I am in the process of upgrading my project from Django 1.8.2 to 1.9.7 and I'm getting this warning:

my_app.my_model.date_available: (fields.W161) Fixed default value provided.
HINT: It seems you set a fixed date / time / datetime value as default for this field. This may not be what you want. 
If you want to have the current date as default, use `django.utils.timezone.now

Here's the line from my_app/models.py:

from django.utils import timezone
class my_model(models.Model):
    datetime_released = models.DateTimeField(default=timezone.now() )

If I remove the parentheses and instead use:

datetime_released = models.DateTimeField(default=timezone.now )

The Django warning goes away. What's the difference between the two?

In another area of my project I am using timezone.now() in a queryset filter:

def date_available(self):
        return self.filter(date_available__lte = timezone.now())

Here, if I remove the parentheses, an error is thrown:

TypeError: expected string or buffer

I can get both of these two work by adding/removing the parenthesis as required, but what is the difference between timezone.now() and timezone.now and why do they cause warnings/errors in these cases?

  • type(now()) reruns a datetime object. type(now) reruns the method now – gtalarico Jul 7 '16 at 5:04

In python everything is an object, including functions. This means you can affect a function to a variable:

>>> from django.utils import timezone
>>> foo = timezone.now
>>> foo
<function django.utils.timezone.now>
>>> foo()
datetime.datetime(2016, 7, 7, 9, 11, 6, 489063)

A function is a callable object:

>>> callable(foo)
>>> callable(foo())

When default receives a callable, the callable is called each time a default value is requested.

On the other hand, when you call timezone.now() prior to setting default, the value is given and fixed. As a reminder, the following line is executed only once at server start up, since it is a class attribute:

    datetime_released = models.DateTimeField(default=timezone.now())

and thus timezone.now() is executed only once. Passing a callable timezone.now makes it possible to recalculate the value whenever it needs to be.


The difference is that timezone.now is a callable that gets executed at runtime, while timezone.now() returns the output of that function.

For the models.DateTimeField, you need to use the callable. Better still, just set auto_now_add which does this for you:

datetime_released = models.DateTimeField(auto_now_add=True)

The filter on the other hand does not accept a callable - it requires a value. Hence you must evaluate timezone.now() when passing this as an argument to the filter.

  • The thing worth mentioning here is that when you pass timezone.now(), you're effectively passing the output of that function at the time when django boots up (this is when it gets evaluated), while when you pass timezone.now you're passing the function object that gets lazily evaluated by django. – samu Jul 7 '16 at 12:15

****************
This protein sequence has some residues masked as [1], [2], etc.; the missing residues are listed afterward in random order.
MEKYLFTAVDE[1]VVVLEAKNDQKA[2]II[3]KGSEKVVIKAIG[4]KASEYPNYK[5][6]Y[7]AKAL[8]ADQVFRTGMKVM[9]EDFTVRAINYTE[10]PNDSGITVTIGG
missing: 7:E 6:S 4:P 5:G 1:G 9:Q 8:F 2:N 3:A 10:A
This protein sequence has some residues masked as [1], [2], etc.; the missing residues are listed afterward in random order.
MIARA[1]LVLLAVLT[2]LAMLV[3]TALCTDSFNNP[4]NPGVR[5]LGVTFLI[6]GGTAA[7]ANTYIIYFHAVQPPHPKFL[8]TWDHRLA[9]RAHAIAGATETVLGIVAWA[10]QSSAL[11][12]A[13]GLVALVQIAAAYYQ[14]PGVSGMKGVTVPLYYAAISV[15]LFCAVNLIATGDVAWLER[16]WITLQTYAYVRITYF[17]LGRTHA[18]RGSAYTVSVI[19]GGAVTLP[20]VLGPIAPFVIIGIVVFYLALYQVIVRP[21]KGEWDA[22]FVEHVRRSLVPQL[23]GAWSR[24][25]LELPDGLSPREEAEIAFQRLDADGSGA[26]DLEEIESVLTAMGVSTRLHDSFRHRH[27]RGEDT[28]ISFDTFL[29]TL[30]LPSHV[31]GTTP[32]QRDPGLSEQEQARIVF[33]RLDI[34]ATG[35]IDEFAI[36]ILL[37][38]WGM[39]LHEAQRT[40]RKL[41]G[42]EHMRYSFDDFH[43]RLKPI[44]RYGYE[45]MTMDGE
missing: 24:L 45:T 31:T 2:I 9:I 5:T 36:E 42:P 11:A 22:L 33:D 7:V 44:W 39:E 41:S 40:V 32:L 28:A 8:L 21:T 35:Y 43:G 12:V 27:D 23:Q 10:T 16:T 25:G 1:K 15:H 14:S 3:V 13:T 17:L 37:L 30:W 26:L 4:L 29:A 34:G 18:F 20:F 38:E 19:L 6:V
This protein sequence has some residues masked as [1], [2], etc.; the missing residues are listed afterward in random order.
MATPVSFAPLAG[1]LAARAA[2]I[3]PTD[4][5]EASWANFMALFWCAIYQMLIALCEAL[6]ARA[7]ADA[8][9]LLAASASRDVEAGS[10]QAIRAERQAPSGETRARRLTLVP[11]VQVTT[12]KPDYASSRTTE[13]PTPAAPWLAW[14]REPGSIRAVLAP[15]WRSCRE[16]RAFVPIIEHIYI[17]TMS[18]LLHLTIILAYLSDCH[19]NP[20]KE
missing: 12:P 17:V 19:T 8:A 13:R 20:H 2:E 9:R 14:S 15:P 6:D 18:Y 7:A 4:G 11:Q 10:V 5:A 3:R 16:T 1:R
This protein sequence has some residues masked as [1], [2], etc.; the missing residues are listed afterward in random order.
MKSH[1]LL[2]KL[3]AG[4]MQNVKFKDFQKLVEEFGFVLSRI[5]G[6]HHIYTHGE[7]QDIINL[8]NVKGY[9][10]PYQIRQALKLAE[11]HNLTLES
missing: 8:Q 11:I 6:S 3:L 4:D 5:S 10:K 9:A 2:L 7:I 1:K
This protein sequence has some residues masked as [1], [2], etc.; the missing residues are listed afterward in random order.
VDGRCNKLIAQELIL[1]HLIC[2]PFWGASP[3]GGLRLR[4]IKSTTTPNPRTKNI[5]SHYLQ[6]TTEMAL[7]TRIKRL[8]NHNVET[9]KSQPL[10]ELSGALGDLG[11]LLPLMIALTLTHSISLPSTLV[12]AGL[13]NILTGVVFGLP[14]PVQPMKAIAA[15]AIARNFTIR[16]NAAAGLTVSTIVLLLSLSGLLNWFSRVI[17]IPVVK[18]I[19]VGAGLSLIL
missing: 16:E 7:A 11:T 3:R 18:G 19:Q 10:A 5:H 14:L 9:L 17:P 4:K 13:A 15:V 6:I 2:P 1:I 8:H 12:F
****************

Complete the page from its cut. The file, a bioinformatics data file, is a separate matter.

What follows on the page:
• What if you want to have a model that has a creation timestamp? Would the timezone.now() be better in that case than timezone.now, which would end up being reevaluated every so often? – Dorian Dore Feb 7 at 17:28

In self.filter(date_available__lte = timezone.now()) you want to make a query to the DB based on the current time. So you need it in string format.

In datetime_released = models.DateTimeField(default=timezone.now) you want default to be current time. So you cannot have a string there. Instead you provide a function which can return current time.


now() gets executed when the model is loaded and returns a datetime object / time string at loading. (hence the Django warning!) (The model file if fully executed when the server starts)

now will pass on the now method, and will get executed only when the class/model gets instantiated, creating the time stamp at the right time (the correct way, and what most people are trying to achieve).

In the filter example, it only gets called when the filter function is called. if you don't executed (now()) and will feed the method, and will never generate the required datetime object. (error, expected a string, got, something else)


timezone.now() returns the current timestamp when when model is loaded. On the other hand, timezone.now is passed as an argument to the function and it is called whenever the object is created (on class instantiation)

in the following code

def date_available(self):
    return self.filter(date_available__lte = timezone.now())

the function date_availabe needs a function string to parse as a function when it returns self.filter.

Your Answer

By clicking “Post Your Answer”, you agree to our terms of service, privacy policy and cookie policy

Not the answer you're looking for? Browse other questions tagged or ask your own question.